Audrey Totter

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The Set-Up Review


Good
Robert Wise, the director of The Sound of Music and Star Trek: The Motion Picture, gives us the most unlikely film in his career: a 72-minute noir set at a rigged boxing match.

Based on a poem, this spare film is consumed almost completely by a boxing match, filmed in real time. Between rounds, the scheming occurs -- our hero's manager wants him to take a dive, while the boxer's wife stands by her man. Whoops, the manager thinks his fighter's going to lose, so he doesn't bother to tell him that he's taken a payoff.

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The Postman Always Rings Twice (1946) Review


Excellent
Lana Turner - or, more precisely, her legs - are the star of the first film adaptation of James M. Cain's classic novel, released in 1946. Frank Chambers, a restless drifter, arrives in a roadside restaurant run by Nick Smith (Cecil Kellaway). A tube of lipstick drops from the counter and rolls slowly to the feet of Nick's wife Cora (Turner). So begins one of the most lascivious upward pans of '30s and '40s film, climbing up Turner's legs and torso to her lit-from-the-inside golden-tressed face. There's more eroticism in that moment than in most of Bob Rafelson's ill-advised 1981 remake, which pretended to be a sexier, lustier adaptation.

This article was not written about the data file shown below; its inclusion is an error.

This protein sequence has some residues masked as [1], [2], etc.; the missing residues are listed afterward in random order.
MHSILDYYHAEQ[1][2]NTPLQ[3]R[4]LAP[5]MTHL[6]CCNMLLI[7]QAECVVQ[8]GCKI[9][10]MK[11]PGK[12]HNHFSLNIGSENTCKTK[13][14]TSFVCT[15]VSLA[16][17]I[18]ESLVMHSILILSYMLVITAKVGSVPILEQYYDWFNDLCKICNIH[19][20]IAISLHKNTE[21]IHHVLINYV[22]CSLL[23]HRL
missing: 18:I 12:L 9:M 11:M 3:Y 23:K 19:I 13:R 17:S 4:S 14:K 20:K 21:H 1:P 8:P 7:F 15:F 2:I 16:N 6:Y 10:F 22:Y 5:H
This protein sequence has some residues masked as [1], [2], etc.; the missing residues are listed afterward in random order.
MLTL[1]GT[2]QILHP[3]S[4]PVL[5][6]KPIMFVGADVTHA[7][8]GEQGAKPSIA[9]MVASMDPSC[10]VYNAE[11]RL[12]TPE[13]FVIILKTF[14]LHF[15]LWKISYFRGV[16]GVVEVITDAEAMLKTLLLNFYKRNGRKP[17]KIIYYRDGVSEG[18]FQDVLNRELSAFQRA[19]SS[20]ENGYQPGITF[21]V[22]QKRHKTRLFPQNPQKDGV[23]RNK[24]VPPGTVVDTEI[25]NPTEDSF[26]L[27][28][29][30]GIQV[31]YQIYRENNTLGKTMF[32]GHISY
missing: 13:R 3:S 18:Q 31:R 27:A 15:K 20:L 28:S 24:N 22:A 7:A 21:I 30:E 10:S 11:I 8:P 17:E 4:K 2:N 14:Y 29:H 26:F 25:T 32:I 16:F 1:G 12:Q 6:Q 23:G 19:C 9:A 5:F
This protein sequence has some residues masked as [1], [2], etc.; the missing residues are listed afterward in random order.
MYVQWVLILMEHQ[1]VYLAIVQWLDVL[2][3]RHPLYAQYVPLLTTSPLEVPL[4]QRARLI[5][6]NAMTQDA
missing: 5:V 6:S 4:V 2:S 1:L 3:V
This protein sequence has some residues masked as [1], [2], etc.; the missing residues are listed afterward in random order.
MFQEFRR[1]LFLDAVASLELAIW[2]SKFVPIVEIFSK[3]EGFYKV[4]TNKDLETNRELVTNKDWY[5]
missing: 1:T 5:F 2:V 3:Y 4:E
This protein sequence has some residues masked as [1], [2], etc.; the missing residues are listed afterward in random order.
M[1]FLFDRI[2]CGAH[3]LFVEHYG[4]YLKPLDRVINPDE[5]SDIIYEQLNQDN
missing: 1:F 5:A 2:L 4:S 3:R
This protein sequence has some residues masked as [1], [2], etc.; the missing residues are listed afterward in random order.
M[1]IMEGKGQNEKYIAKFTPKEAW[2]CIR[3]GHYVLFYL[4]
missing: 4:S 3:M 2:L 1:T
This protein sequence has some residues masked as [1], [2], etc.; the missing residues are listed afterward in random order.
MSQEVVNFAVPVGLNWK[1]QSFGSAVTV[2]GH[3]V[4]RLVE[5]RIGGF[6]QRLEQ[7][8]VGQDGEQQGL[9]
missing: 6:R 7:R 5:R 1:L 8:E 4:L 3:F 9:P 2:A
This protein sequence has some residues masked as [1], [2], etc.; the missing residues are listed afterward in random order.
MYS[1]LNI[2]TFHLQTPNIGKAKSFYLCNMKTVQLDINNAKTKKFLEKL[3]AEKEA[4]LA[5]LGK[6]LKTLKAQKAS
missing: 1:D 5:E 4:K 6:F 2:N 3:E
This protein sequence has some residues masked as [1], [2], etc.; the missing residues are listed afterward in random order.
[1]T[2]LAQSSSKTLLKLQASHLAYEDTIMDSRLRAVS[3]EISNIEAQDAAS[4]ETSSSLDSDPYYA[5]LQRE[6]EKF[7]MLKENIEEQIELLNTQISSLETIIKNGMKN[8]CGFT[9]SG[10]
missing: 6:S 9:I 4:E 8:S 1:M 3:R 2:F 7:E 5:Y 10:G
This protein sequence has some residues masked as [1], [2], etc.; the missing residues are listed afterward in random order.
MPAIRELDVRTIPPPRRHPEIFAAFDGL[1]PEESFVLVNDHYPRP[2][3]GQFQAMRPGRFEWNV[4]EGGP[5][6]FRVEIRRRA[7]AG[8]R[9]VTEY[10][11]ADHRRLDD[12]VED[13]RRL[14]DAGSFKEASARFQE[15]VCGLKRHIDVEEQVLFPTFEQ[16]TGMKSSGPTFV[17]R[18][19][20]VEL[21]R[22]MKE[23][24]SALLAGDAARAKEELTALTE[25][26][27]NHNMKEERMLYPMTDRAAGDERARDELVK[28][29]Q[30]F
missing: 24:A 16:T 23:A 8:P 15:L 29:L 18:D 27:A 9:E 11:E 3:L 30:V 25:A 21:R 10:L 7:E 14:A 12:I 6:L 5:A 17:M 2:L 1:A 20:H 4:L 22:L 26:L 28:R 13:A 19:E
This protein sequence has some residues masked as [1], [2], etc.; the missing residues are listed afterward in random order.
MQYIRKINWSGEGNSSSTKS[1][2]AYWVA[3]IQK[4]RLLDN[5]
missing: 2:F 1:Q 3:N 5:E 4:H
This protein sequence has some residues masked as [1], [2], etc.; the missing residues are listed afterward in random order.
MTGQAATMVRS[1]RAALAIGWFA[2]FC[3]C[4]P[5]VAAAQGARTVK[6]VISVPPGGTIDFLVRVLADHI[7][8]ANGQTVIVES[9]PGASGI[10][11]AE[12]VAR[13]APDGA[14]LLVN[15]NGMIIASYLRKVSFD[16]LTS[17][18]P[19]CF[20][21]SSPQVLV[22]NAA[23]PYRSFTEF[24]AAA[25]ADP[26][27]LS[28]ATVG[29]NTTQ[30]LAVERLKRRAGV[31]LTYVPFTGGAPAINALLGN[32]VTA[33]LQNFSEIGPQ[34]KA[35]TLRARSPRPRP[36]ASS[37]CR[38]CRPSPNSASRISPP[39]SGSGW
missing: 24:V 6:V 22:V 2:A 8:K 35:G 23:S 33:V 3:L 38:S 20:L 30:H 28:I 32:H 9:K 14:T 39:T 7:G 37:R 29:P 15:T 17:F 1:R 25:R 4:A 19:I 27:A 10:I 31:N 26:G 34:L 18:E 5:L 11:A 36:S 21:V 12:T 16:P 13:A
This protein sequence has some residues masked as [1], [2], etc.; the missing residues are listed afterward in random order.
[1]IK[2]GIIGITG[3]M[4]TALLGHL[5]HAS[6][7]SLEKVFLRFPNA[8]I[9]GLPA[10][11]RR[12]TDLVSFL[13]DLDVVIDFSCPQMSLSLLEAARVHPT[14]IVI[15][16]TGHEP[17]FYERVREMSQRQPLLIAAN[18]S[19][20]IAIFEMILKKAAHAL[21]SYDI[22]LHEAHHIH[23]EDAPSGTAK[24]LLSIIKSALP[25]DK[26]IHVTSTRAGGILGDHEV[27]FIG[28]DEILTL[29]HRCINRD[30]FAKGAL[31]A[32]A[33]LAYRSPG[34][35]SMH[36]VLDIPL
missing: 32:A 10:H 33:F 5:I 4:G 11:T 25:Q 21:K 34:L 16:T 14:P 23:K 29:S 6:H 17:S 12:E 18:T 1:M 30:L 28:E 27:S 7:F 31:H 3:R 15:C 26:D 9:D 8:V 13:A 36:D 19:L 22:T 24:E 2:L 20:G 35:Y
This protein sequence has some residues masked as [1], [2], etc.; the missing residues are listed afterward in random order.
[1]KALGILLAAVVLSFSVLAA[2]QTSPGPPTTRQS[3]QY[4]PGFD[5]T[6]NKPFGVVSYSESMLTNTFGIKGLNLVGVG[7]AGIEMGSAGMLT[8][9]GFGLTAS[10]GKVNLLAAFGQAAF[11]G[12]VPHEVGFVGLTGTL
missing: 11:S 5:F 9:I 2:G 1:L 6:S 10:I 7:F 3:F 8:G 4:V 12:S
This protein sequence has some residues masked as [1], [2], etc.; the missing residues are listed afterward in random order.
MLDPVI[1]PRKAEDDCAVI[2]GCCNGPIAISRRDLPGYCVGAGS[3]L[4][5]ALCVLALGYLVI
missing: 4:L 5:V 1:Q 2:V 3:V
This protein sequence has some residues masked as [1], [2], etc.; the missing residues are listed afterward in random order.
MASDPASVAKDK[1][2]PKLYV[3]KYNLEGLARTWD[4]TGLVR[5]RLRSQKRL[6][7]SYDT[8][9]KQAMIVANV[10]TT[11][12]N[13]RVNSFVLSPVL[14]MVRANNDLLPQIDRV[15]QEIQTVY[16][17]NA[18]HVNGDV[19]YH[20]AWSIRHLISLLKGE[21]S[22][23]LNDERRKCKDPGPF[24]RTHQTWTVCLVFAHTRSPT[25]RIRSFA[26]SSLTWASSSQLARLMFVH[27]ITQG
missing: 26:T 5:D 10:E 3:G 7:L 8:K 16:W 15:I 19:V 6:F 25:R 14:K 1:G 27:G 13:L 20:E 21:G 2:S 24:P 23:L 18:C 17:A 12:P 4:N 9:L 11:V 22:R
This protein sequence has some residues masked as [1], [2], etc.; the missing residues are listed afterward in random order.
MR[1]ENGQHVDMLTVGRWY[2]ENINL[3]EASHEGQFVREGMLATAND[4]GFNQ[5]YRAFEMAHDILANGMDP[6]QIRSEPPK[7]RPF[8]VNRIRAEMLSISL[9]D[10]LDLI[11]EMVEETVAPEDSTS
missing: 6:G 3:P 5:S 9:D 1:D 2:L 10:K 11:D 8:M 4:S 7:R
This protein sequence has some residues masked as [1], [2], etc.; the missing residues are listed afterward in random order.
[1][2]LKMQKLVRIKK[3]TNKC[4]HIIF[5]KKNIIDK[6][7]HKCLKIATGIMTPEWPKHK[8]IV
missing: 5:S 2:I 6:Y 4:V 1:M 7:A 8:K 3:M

The plot of Postman is, indeed, sexier than usual - the perceived naughtiness of Cain's original, excellent novel got it a "Banned in Boston" stamp. But toned down for the screen, Postman is mainly an excellent noir that's fueled by one of John Garfield's best performances. As Frank and Cora fall deeper into their romance, they begin to plan doing away with Nick. The first attempt sadly and (thanks to a clumsy shot of an electrocuted cat) hilariously fails to take, but the second works out ghoulishly. From there, the story becomes a noir classic of shifting loyalties, betrayal, and paranoia. Few actors of the time were as good as portraying the decent man in a conundrum, but there's something about the combination of Garfield's mannish broad shoulders and childish eyes that make him perfect for noirs. Body and Soul is his finest hour, but Postman is worth Garfield as well.

Continue reading: The Postman Always Rings Twice (1946) Review

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